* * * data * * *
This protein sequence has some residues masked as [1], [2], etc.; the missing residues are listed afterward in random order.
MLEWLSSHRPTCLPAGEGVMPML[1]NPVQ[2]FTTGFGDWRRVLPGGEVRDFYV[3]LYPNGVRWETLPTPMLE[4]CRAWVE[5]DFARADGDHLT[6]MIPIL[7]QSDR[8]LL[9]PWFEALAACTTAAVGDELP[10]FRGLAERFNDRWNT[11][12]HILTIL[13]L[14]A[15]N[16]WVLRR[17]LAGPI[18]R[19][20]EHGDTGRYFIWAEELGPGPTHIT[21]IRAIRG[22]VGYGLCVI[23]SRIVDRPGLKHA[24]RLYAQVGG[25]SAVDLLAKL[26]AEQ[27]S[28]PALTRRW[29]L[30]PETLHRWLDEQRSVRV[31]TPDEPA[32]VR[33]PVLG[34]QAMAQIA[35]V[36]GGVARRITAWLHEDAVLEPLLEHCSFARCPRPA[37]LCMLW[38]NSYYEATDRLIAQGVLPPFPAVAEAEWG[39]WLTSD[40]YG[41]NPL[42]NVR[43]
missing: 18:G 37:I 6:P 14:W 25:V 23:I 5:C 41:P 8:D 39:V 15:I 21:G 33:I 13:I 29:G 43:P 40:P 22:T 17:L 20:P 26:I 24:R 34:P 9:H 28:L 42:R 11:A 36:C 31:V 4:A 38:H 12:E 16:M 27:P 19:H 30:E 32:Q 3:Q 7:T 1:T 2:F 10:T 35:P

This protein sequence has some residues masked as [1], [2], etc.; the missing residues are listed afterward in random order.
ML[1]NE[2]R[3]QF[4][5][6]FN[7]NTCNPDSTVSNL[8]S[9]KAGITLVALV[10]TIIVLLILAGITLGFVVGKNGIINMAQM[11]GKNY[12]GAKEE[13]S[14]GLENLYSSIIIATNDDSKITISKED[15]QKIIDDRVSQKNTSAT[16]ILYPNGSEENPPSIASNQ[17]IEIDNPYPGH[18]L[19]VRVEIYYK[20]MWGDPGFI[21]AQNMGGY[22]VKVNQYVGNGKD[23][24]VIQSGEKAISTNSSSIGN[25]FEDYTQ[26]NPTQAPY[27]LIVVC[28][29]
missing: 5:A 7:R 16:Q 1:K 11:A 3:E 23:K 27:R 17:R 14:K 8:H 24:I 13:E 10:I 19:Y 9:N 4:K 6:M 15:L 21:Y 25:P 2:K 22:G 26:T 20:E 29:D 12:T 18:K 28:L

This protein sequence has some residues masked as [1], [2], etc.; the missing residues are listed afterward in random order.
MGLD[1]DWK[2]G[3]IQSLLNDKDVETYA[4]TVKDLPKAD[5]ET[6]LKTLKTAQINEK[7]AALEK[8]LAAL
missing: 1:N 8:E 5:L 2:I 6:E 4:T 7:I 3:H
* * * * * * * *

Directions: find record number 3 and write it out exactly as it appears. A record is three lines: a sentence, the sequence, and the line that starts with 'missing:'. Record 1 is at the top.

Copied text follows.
This protein sequence has some residues masked as [1], [2], etc.; the missing residues are listed afterward in random order.
MGLD[1]DWK[2]G[3]IQSLLNDKDVETYA[4]TVKDLPKAD[5]ET[6]LKTLKTAQINEK[7]AALEK[8]LAAL
missing: 1:N 8:E 5:L 2:I 6:E 4:T 7:I 3:H